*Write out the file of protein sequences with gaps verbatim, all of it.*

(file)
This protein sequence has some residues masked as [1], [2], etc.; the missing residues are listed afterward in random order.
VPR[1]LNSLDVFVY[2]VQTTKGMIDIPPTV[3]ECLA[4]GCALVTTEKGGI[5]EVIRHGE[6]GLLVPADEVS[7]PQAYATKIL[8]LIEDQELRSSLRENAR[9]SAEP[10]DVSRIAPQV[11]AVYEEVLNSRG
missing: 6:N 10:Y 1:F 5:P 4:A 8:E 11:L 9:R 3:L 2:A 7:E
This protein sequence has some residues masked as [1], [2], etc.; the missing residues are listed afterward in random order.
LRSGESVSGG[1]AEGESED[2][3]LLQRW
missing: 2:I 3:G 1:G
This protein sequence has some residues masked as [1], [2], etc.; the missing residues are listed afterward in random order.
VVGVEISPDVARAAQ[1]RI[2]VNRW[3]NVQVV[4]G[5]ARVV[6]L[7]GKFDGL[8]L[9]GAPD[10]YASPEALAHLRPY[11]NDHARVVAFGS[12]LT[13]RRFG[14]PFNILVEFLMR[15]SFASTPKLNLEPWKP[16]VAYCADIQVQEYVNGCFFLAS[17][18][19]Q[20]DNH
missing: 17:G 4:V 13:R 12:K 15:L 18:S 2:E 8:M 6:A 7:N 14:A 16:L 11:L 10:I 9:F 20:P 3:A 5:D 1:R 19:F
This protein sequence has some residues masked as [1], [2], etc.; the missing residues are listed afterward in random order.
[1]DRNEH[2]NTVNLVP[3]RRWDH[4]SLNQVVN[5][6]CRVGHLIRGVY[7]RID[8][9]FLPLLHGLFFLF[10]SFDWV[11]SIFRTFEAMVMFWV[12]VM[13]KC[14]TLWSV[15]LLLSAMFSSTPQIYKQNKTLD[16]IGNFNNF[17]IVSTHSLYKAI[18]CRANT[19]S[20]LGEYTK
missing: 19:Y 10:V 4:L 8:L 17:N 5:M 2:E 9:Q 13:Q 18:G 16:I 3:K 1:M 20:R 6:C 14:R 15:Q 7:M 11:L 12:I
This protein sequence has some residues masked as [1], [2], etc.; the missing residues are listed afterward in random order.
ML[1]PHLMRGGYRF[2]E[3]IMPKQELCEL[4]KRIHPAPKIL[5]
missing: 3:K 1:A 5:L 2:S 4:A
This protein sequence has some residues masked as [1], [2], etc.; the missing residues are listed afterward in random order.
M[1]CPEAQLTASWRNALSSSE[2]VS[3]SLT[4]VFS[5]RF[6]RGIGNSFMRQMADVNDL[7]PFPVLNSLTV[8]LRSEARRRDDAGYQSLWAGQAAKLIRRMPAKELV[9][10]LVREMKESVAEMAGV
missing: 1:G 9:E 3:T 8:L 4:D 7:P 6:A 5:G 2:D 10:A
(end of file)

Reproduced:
This protein sequence has some residues masked as [1], [2], etc.; the missing residues are listed afterward in random order.
VPR[1]LNSLDVFVY[2]VQTTKGMIDIPPTV[3]ECLA[4]GCALVTTEKGGI[5]EVIRHGE[6]GLLVPADEVS[7]PQAYATKIL[8]LIEDQELRSSLRENAR[9]SAEP[10]DVSRIAPQV[11]AVYEEVLNSRG
missing: 6:N 10:Y 1:F 5:P 4:A 8:E 11:L 9:R 3:L 2:A 7:E
This protein sequence has some residues masked as [1], [2], etc.; the missing residues are listed afterward in random order.
LRSGESVSGG[1]AEGESED[2][3]LLQRW
missing: 2:I 3:G 1:G
This protein sequence has some residues masked as [1], [2], etc.; the missing residues are listed afterward in random order.
VVGVEISPDVARAAQ[1]RI[2]VNRW[3]NVQVV[4]G[5]ARVV[6]L[7]GKFDGL[8]L[9]GAPD[10]YASPEALAHLRPY[11]NDHARVVAFGS[12]LT[13]RRFG[14]PFNILVEFLMR[15]SFASTPKLNLEPWKP[16]VAYCADIQVQEYVNGCFFLAS[17][18][19]Q[20]DNH
missing: 17:G 4:V 13:R 12:K 15:L 18:S 2:E 8:M 6:A 7:N 14:A 16:L 11:L 10:I 9:F 20:P 3:A 5:D 1:R 19:F
This protein sequence has some residues masked as [1], [2], etc.; the missing residues are listed afterward in random order.
[1]DRNEH[2]NTVNLVP[3]RRWDH[4]SLNQVVN[5][6]CRVGHLIRGVY[7]RID[8][9]FLPLLHGLFFLF[10]SFDWV[11]SIFRTFEAMVMFWV[12]VM[13]KC[14]TLWSV[15]LLLSAMFSSTPQIYKQNKTLD[16]IGNFNNF[17]IVSTHSLYKAI[18]CRANT[19]S[20]LGEYTK
missing: 19:Y 10:V 4:L 8:L 17:N 5:M 2:E 9:Q 13:Q 18:G 16:I 3:K 1:M 20:R 6:C 14:R 15:Q 7:M 11:L 12:I
This protein sequence has some residues masked as [1], [2], etc.; the missing residues are listed afterward in random order.
ML[1]PHLMRGGYRF[2]E[3]IMPKQELCEL[4]KRIHPAPKIL[5]
missing: 3:K 1:A 5:L 2:S 4:A
This protein sequence has some residues masked as [1], [2], etc.; the missing residues are listed afterward in random order.
M[1]CPEAQLTASWRNALSSSE[2]VS[3]SLT[4]VFS[5]RF[6]RGIGNSFMRQMADVNDL[7]PFPVLNSLTV[8]LRSEARRRDDAGYQSLWAGQAAKLIRRMPAKELV[9][10]LVREMKESVAEMAGV
missing: 1:G 9:E 3:T 8:L 4:D 7:P 6:A 5:G 2:D 10:A